Isoprene is no minor player in atmospheric chemistry, Wennberg notes. "There is much more isoprene emitted to the atmosphere than all of the gases—gasoline, industrial chemicals—emitted by human activities, with the important exceptions of methane and carbon dioxide," he says. "And isoprene only comes from plants. They make hundreds of millions of tons of this chemical . . . for reasons that we still do not fully understand."

"Much of the emission of isoprene occurs where anthropogenic emissions are limited," adds Caltech graduate student Fabien Paulot, the paper's first author. "The chemistry is very poorly understood."

Once released into the atmosphere, isoprene gets "oxidized or chewed on" by free-radical oxidants such as OH, explains Wennberg. It is this chemistry that is the focus of this new study. In particular, the research was initiated to understand how the oxidation of isoprene can lead to formation of atmospheric particulate matter, so-called secondary organic aerosol. "A small fraction of the isoprene becomes secondary organic aerosol," Seinfeld notes, "but because isoprene emissions are so large, even this small fraction is important."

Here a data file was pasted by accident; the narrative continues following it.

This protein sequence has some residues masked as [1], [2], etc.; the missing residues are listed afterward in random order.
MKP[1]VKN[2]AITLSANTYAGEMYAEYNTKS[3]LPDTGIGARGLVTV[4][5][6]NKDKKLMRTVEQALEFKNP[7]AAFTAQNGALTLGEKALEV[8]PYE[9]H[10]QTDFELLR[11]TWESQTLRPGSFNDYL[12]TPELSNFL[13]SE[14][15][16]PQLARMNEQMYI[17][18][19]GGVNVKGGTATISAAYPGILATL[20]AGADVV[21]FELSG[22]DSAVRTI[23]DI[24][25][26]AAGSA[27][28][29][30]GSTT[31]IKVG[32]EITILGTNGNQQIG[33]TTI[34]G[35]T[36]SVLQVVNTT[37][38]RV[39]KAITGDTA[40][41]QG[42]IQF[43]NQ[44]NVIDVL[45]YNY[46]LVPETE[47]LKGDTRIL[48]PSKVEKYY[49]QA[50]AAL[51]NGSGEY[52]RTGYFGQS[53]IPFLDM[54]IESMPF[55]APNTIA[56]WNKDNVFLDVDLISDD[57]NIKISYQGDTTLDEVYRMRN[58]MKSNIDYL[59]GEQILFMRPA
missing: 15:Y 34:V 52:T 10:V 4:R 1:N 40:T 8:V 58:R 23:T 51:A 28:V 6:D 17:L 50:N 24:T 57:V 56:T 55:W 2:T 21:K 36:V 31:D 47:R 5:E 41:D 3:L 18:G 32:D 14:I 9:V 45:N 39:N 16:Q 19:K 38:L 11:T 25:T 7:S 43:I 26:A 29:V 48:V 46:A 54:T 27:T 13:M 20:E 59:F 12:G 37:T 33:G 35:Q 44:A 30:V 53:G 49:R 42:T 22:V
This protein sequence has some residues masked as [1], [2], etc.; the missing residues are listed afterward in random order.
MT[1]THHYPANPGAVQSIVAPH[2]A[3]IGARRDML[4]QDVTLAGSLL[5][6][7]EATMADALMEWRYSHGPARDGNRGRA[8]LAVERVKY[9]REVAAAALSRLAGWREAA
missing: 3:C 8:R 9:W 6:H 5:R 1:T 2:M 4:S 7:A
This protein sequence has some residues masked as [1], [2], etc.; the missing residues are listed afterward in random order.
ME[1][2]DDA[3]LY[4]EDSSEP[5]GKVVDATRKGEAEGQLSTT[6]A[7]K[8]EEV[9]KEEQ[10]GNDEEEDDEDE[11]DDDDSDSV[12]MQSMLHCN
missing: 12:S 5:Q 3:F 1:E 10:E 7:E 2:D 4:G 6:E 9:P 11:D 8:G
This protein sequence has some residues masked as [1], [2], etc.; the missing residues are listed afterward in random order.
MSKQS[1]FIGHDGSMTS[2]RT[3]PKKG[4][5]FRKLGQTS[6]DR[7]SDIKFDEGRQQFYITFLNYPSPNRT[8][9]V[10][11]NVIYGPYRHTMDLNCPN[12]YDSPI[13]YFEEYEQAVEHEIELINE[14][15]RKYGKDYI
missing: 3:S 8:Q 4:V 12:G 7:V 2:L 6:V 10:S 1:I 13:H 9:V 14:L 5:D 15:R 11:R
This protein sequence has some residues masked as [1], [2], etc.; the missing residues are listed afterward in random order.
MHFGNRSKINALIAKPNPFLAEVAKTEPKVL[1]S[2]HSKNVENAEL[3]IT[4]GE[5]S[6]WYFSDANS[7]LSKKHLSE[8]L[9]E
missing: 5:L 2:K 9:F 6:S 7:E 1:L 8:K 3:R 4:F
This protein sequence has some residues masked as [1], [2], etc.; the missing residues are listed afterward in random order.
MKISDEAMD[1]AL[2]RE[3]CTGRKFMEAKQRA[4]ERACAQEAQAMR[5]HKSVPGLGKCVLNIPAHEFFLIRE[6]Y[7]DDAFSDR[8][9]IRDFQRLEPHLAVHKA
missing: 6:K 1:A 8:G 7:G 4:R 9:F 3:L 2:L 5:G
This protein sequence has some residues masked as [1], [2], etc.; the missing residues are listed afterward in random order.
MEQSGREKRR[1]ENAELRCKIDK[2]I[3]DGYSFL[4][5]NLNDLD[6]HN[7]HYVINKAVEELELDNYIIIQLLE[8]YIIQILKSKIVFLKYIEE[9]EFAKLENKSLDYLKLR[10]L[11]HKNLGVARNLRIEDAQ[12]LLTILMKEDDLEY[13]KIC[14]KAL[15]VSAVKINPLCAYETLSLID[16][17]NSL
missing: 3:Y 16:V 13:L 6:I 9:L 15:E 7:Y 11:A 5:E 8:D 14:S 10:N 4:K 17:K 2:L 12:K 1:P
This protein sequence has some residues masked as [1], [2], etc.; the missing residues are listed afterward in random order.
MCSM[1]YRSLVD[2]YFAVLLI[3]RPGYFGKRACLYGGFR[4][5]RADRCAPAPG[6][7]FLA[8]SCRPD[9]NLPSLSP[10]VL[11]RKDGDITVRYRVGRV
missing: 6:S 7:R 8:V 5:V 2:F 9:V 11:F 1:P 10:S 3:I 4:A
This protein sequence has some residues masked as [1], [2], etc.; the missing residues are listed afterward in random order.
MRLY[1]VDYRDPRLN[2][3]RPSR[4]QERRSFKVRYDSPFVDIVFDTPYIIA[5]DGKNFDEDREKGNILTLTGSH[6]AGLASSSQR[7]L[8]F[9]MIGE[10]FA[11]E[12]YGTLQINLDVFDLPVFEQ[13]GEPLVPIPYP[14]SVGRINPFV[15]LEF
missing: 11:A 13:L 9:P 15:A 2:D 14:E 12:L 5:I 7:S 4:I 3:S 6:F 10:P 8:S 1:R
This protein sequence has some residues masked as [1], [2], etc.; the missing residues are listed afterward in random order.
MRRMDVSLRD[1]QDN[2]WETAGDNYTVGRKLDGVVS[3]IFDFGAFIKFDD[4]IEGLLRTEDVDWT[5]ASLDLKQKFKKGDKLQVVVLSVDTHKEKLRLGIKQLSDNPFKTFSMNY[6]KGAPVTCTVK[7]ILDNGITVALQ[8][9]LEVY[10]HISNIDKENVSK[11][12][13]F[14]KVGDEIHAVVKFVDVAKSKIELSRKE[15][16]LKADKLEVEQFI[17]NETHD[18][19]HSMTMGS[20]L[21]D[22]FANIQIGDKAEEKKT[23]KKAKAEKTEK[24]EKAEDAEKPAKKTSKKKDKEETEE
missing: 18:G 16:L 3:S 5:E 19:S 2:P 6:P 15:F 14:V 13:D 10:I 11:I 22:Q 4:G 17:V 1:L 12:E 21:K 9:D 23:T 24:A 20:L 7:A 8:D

Up until now, the chemical pathways from isoprene to aerosol were not known. Wennberg, Seinfeld, and their colleagues discovered that this aerosol likely forms from chemicals known as epoxides.

The name is apt. "These epoxides are nature's glue," says Wennberg. And, much like the epoxy you buy in a hardware store—which requires the addition of an acid for the compound to turn into glue—the epoxides found in the atmosphere also need an acidic kick in order to become sticky.

"When these epoxides bump into particles that are acidic, they make glue," Wennberg explains. "The epoxides precipitate out of the atmosphere and stick to the particles, growing them and resulting in lowered visibility in the atmosphere." Because the acidity of the aerosols is generally higher in the presence of anthropogenic activities, the efficiency of converting the epoxides to aerosol is likely higher in polluted environments, illustrating yet another complex interaction between emissions from the biosphere and from humans.